Sarah Byrt, is a partner in the London office of Mayer Brown has more than two decades of experience in intellectual property and information technology law. She works extensively with clients in such varied businesses as life sciences, chemicals, food products, media and professional services, where IP rights and technology are vital business assets. Sarah's practice focuses on the IP and IT aspects of mergers, acquisitions, licences, JVs and other transactions. She also has a particular interest in advertising and publishing law, in which she has handled matters ranging from rebranding programs to sponsorships and from libel disputes to author contracts. Sarah can be contacted at email@example.com
Daniel Hart is Of Counsel in the litigation and dispute resolution group in the London office of Mayer Brown. He focuses on substantial commercial disputes with an international element. He has considerable experience of advising on cross-border issues arising in an international business context, both when contractual terms are negotiated and when disputes arise. These include: jurisdiction and parallel proceedings, governing law, obtaining overseas evidence, and the international enforcement of judgments. He acts in a range of disputes involving financial transactions and other complex commercial agreements, post-acquisition claims, commercial agency contracts, intellectual property and corporate/shareholder issues. His clients span business sectors such as finance, chemicals, telecoms/IT, pharmaceuticals, market research, aviation and sport. Daniel can be contacted at firstname.lastname@example.org.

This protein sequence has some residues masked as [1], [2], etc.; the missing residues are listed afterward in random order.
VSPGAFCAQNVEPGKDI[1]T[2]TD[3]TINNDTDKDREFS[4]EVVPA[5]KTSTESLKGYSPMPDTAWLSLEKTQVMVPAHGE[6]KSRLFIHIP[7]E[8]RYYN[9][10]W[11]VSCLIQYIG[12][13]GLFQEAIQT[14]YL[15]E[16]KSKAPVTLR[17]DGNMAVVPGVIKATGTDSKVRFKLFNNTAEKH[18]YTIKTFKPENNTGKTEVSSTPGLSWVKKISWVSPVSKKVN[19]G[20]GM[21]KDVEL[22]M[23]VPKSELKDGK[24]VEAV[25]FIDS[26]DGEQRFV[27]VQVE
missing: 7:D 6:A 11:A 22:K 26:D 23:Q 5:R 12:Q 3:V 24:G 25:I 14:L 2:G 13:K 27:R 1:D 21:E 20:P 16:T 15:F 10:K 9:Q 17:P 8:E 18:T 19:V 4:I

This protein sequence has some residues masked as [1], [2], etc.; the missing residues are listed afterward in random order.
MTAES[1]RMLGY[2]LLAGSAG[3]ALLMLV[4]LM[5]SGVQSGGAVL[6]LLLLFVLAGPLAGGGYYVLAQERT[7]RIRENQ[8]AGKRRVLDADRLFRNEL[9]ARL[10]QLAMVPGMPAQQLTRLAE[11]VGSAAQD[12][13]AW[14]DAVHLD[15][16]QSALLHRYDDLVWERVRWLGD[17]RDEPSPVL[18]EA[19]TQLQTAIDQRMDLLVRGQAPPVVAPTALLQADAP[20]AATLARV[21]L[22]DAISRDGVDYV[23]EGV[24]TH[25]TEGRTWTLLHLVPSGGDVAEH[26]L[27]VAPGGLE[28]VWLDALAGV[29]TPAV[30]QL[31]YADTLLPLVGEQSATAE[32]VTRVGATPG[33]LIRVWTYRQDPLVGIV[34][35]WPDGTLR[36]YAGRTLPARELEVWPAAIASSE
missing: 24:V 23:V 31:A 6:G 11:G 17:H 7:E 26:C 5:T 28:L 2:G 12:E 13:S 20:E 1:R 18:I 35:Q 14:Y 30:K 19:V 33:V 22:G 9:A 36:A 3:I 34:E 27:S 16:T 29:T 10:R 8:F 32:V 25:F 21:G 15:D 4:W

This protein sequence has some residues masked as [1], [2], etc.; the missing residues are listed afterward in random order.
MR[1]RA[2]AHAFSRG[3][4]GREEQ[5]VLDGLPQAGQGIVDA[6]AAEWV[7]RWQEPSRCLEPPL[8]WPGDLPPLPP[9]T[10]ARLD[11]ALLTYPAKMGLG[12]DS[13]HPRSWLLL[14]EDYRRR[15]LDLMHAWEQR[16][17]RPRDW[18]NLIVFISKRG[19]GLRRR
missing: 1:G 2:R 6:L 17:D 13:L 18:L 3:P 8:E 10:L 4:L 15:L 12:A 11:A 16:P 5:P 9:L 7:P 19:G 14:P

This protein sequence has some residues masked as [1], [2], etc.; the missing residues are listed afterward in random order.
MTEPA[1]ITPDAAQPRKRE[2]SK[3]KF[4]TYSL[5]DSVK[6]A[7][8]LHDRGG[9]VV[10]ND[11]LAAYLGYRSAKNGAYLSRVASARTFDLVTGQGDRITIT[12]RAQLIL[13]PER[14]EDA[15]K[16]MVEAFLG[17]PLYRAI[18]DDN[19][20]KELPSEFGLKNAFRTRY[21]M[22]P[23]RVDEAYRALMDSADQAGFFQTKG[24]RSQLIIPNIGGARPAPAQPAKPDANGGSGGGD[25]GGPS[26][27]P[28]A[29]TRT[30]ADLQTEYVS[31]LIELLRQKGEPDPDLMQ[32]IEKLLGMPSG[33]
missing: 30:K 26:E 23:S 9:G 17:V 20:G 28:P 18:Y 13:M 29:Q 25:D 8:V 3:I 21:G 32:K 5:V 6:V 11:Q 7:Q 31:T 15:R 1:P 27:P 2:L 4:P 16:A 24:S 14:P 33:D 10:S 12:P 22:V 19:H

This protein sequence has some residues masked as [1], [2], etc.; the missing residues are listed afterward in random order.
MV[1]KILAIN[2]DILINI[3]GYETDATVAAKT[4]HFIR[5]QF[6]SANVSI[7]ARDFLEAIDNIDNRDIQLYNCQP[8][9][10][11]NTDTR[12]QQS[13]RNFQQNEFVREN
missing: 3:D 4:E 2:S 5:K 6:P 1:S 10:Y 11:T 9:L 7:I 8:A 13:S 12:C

(1) Article 2 of the Brussels I Regulation.
(2) See Owusu v Jackson (t/a Villa Holidays Bal Inn Villas) (Case C-281/02)  E.C.R. I-1383.
(3) Section 14(3) of the Private International Law (Miscellaneous Provisions) Act 1995, and Boys v Chaplin  A.C. 356 and Harding v Wealands  UKHL 32.
(4) Article 15(c) of the Rome II Regulation (to be contrasted with Article 12(1)(c) of the Rome I Regulation in relation to contractual claims).
(5) Article 26 of the Rome II Regulation; see also Articles 1(3) and 16 and Recital (32), and also the Protection of Trading Interests Act 1980.
(6) Article 5(3) of the Brussels I Regulation and Lugano Conventions
(7) Article 30 of the Brussels I Regulation
(8) Article 27 of the Brussels I Regulation